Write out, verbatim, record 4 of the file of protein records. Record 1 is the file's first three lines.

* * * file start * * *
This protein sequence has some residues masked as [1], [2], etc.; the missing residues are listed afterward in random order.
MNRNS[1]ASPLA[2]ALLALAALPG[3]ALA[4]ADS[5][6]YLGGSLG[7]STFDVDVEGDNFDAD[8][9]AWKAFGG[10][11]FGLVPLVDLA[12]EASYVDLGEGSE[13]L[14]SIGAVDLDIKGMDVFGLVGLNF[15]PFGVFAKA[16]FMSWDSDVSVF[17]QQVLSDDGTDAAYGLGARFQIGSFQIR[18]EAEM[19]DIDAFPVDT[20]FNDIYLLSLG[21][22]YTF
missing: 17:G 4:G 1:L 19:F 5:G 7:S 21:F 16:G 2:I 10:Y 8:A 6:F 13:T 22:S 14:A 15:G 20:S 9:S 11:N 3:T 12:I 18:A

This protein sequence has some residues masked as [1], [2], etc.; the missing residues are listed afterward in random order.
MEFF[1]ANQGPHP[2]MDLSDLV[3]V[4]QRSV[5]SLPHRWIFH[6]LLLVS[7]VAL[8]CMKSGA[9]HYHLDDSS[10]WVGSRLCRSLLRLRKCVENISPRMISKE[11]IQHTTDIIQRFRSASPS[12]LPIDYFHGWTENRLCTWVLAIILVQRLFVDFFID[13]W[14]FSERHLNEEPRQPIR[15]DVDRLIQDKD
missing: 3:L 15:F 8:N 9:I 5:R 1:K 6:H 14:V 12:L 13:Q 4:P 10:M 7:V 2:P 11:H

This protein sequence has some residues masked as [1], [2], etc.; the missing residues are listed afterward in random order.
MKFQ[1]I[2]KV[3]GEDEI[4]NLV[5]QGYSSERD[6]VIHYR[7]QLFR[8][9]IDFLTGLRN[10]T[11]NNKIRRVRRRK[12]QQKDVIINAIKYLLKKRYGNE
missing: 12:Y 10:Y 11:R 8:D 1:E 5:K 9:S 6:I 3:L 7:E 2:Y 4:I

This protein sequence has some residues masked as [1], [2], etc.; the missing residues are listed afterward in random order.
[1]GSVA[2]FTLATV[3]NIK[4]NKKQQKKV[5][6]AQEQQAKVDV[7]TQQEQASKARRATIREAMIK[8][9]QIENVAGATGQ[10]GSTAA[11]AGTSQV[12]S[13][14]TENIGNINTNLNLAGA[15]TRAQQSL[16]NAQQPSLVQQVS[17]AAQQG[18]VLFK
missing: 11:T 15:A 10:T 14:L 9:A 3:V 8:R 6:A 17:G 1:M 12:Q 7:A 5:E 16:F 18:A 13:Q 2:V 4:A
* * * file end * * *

This protein sequence has some residues masked as [1], [2], etc.; the missing residues are listed afterward in random order.
[1]GSVA[2]FTLATV[3]NIK[4]NKKQQKKV[5][6]AQEQQAKVDV[7]TQQEQASKARRATIREAMIK[8][9]QIENVAGATGQ[10]GSTAA[11]AGTSQV[12]S[13][14]TENIGNINTNLNLAGA[15]TRAQQSL[16]NAQQPSLVQQVS[17]AAQQG[18]VLFK
missing: 11:T 15:A 10:T 14:L 9:A 3:V 8:R 6:A 17:G 1:M 12:Q 7:A 5:E 16:F 18:A 13:Q 2:V 4:A